Common cold is a very common illness especially amongst children, and is the complaint that is seen most frequently by their GP.
The common cold is inflammation of the upper respiratory tract, and is caused mostly by rhinoviruses.
Viruses are the principal cause. The most common virus is the rhinoviruses and coronaviruses, but there are more than 200 viruses that can cause a cold.
A cold generally begins with an increase in temperature in adults a mild fever, but in children they tend to develop a higher temperature.
- Runny nose: with nasal congestion, giving the feeling of a blocked nose. It is clear and runny to start with and then it sometimes becomes purulent and thicker when infected.
- Sore throat
- Vomiting or diarrhoea are sometimes noted
In babies feeding can be difficult as their noses are blocked with congestion and therefore snuffly when feeding.
The common cold is generally a benign infection. It can last for 7 to 10 days and in some it can cause ear infections, sinusitis, laryngitis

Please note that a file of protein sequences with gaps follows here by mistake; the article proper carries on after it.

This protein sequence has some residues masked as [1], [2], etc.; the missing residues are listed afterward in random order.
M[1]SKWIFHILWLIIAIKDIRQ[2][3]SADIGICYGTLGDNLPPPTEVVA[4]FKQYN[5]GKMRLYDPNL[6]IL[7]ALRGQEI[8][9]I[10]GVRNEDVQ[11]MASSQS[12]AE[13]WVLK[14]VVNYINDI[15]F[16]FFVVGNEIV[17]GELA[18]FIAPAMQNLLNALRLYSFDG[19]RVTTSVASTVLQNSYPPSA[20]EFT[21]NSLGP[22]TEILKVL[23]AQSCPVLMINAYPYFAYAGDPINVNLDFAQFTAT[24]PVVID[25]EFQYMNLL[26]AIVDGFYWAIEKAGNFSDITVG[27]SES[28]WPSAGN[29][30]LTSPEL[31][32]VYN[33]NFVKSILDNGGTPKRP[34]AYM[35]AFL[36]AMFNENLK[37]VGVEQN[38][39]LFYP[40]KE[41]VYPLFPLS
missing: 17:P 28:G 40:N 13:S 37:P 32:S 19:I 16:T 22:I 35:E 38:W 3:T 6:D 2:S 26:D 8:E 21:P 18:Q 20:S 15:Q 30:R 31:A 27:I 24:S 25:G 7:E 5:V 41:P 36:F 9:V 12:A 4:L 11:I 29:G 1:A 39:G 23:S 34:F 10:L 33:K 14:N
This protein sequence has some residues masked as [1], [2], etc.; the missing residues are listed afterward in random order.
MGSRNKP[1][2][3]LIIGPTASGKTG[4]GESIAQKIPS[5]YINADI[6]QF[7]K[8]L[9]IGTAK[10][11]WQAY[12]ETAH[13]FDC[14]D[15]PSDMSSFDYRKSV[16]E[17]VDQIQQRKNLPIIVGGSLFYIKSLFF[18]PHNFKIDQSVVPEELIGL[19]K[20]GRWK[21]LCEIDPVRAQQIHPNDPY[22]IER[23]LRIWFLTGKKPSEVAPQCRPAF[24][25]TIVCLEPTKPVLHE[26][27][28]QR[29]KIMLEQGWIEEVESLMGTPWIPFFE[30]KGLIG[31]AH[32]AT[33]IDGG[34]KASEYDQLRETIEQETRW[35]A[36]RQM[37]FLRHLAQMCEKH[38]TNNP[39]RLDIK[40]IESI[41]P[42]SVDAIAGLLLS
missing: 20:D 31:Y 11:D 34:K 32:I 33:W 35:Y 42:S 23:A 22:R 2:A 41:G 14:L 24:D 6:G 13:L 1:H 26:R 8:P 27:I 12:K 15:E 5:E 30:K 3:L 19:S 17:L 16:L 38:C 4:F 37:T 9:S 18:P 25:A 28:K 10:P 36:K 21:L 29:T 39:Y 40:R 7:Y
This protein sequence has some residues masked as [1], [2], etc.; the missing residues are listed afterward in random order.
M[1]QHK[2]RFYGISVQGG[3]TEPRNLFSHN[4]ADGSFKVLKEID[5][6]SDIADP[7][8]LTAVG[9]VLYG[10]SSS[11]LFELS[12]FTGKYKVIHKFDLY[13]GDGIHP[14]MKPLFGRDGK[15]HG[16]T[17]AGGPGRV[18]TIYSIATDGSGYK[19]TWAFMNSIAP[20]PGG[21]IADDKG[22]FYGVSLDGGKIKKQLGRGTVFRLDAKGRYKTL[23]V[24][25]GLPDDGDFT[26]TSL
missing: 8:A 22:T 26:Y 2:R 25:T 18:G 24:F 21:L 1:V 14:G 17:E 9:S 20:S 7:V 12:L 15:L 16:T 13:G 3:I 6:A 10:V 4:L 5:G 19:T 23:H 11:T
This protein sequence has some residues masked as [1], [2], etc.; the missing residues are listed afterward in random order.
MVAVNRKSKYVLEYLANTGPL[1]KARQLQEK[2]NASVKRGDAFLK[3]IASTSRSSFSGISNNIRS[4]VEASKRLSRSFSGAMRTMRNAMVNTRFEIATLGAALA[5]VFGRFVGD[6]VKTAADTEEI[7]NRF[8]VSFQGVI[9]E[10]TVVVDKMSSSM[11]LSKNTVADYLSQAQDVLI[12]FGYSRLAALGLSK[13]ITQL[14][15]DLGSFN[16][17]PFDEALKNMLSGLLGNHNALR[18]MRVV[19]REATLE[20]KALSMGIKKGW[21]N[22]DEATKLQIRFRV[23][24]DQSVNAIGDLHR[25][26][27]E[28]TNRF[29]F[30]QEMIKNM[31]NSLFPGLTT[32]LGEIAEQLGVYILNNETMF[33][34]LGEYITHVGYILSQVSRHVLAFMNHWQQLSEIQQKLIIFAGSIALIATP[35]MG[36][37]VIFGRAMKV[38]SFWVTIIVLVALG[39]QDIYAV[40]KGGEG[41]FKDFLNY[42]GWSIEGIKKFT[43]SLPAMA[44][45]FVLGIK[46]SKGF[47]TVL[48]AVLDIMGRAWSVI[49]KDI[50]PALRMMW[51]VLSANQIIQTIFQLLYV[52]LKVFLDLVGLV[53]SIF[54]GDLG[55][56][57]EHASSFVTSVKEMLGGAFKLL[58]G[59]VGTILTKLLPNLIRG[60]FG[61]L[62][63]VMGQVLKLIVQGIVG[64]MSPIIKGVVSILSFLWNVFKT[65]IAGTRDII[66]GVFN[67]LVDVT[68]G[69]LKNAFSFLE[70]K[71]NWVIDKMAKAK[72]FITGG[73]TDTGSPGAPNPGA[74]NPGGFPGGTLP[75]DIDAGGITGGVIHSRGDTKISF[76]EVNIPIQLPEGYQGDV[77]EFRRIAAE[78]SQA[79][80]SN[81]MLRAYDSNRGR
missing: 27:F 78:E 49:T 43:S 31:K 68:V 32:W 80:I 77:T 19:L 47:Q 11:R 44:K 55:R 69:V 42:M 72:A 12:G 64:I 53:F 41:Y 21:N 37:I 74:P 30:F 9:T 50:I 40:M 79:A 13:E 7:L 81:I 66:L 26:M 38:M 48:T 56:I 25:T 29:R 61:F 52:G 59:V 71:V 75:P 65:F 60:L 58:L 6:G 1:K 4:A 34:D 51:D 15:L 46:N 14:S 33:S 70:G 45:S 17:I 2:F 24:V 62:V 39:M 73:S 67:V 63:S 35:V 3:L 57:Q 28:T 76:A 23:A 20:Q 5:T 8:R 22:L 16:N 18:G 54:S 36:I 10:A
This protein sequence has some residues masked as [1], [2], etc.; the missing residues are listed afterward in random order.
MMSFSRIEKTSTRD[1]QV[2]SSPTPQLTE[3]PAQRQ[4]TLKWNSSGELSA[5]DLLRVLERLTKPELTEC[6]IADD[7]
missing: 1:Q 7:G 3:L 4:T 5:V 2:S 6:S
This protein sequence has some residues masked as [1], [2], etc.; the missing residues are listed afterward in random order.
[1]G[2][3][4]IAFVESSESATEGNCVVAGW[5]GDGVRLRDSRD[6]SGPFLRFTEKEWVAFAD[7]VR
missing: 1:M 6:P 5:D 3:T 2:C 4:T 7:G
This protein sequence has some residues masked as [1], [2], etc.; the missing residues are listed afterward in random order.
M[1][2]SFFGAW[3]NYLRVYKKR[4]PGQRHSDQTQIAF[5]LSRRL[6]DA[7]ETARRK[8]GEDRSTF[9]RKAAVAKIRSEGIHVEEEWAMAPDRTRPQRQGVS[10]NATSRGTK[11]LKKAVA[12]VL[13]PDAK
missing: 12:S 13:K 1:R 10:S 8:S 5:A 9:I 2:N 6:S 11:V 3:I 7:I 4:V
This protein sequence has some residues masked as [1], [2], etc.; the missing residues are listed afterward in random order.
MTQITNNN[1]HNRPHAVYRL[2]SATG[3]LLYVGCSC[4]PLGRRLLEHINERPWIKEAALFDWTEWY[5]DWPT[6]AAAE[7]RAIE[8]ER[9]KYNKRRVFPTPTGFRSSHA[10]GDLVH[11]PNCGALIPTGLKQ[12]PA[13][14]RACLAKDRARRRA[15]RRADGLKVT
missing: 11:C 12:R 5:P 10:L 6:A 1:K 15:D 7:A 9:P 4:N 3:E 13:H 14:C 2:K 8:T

Risk factors for acquiring a cold
Anybody of any age can catch a cold, with the winter months being the most endemic. Children more than adults suffer with colds. Nurseries, schools and public places are breeding grounds for the transmission of the viruses. An allergic background, a deficiency
in iron, passive smoking, those living in communal settings for example elderly care homes or those immunocompromised ie HIV, leukaemia, undergoing cancer
- Treat the fever and headache with paracetamol
- Encourage fluids
- Avoid overheating the room
- Good hand hygiene to prevent the spread of germ therefore wash your hands before touching your child
- Do not smoke
- Keep the nose clean and dispose of tissues in the bin to avoid the spread of germs.
- Antibiotics are not useful in a common cold:
- Antibiotics are only considered in certain circumstances, for example ear infections, sinusitis and bronchitis. Your GP will assess and advise you.
Recurrent runny nose symptoms
Recurrent cold like symptoms can be caused by an allergy to dust mites or pollen or chronic rhinitis
nasal symptoms. See your GP for advice if you have recurrent problems.
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Latest update on November 12, 2013 at 04:12 AM by Jeff.